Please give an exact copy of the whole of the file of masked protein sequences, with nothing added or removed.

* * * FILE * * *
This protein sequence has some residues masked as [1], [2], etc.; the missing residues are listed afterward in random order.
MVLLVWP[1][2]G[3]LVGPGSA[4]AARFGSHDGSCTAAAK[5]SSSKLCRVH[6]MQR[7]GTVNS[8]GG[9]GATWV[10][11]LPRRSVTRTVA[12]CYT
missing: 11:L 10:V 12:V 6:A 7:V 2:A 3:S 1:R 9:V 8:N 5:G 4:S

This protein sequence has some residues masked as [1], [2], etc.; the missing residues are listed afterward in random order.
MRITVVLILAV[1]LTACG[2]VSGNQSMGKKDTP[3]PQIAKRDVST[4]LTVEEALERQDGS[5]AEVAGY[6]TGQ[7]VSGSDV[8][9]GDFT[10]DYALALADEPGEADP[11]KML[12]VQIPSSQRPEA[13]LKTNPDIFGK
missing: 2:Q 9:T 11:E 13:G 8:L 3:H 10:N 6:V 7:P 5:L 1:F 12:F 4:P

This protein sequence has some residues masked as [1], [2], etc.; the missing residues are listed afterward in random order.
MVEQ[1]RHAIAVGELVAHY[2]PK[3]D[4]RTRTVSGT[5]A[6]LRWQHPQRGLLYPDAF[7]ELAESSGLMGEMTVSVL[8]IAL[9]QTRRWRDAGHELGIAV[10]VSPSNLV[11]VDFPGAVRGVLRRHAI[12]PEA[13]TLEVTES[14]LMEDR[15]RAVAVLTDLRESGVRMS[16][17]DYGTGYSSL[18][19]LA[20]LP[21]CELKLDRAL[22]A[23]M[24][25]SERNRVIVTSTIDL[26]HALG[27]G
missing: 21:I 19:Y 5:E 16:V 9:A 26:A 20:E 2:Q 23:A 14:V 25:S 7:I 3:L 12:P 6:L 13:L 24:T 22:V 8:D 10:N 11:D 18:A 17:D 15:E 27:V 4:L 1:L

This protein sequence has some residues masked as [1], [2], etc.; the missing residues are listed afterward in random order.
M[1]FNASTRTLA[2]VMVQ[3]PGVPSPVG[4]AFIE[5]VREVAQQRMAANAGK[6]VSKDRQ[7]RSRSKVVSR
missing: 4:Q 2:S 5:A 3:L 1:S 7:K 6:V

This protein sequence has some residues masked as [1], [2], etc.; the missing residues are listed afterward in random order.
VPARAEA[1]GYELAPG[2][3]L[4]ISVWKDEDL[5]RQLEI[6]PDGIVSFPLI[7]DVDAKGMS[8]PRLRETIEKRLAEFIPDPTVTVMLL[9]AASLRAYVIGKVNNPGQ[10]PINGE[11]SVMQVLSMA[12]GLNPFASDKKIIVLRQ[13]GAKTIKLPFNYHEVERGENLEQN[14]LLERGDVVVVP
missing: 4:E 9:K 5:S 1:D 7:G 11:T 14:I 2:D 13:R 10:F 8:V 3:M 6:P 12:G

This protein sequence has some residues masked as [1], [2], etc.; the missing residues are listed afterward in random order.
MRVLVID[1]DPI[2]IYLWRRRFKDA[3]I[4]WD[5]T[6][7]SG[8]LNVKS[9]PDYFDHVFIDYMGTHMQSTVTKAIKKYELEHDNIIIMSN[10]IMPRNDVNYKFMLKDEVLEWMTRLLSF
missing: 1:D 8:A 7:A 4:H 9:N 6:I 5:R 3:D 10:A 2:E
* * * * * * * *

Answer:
This protein sequence has some residues masked as [1], [2], etc.; the missing residues are listed afterward in random order.
MVLLVWP[1][2]G[3]LVGPGSA[4]AARFGSHDGSCTAAAK[5]SSSKLCRVH[6]MQR[7]GTVNS[8]GG[9]GATWV[10][11]LPRRSVTRTVA[12]CYT
missing: 11:L 10:V 12:V 6:A 7:V 2:A 3:S 1:R 9:V 8:N 5:G 4:S

This protein sequence has some residues masked as [1], [2], etc.; the missing residues are listed afterward in random order.
MRITVVLILAV[1]LTACG[2]VSGNQSMGKKDTP[3]PQIAKRDVST[4]LTVEEALERQDGS[5]AEVAGY[6]TGQ[7]VSGSDV[8][9]GDFT[10]DYALALADEPGEADP[11]KML[12]VQIPSSQRPEA[13]LKTNPDIFGK
missing: 2:Q 9:T 11:E 13:G 8:L 3:H 10:N 6:V 7:P 5:L 1:F 12:F 4:P

This protein sequence has some residues masked as [1], [2], etc.; the missing residues are listed afterward in random order.
MVEQ[1]RHAIAVGELVAHY[2]PK[3]D[4]RTRTVSGT[5]A[6]LRWQHPQRGLLYPDAF[7]ELAESSGLMGEMTVSVL[8]IAL[9]QTRRWRDAGHELGIAV[10]VSPSNLV[11]VDFPGAVRGVLRRHAI[12]PEA[13]TLEVTES[14]LMEDR[15]RAVAVLTDLRESGVRMS[16][17]DYGTGYSSL[18][19]LA[20]LP[21]CELKLDRAL[22]A[23]M[24][25]SERNRVIVTSTIDL[26]HALG[27]G
missing: 21:I 19:Y 5:E 16:V 9:A 26:A 20:E 2:Q 23:A 14:V 25:S 7:I 3:L 12:P 6:L 13:L 24:T 22:V 8:D 10:N 11:D 18:A 17:D 15:E 27:V 4:L 1:L

This protein sequence has some residues masked as [1], [2], etc.; the missing residues are listed afterward in random order.
M[1]FNASTRTLA[2]VMVQ[3]PGVPSPVG[4]AFIE[5]VREVAQQRMAANAGK[6]VSKDRQ[7]RSRSKVVSR
missing: 4:Q 2:S 5:A 3:L 1:S 7:K 6:V

This protein sequence has some residues masked as [1], [2], etc.; the missing residues are listed afterward in random order.
VPARAEA[1]GYELAPG[2][3]L[4]ISVWKDEDL[5]RQLEI[6]PDGIVSFPLI[7]DVDAKGMS[8]PRLRETIEKRLAEFIPDPTVTVMLL[9]AASLRAYVIGKVNNPGQ[10]PINGE[11]SVMQVLSMA[12]GLNPFASDKKIIVLRQ[13]GAKTIKLPFNYHEVERGENLEQN[14]LLERGDVVVVP
missing: 4:E 9:K 5:S 1:D 7:G 11:T 14:I 2:D 13:R 10:F 8:V 3:M 6:P 12:G

This protein sequence has some residues masked as [1], [2], etc.; the missing residues are listed afterward in random order.
MRVLVID[1]DPI[2]IYLWRRRFKDA[3]I[4]WD[5]T[6][7]SG[8]LNVKS[9]PDYFDHVFIDYMGTHMQSTVTKAIKKYELEHDNIIIMSN[10]IMPRNDVNYKFMLKDEVLEWMTRLLSF
missing: 1:D 8:A 7:A 4:H 9:N 6:I 5:R 3:D 10:A 2:E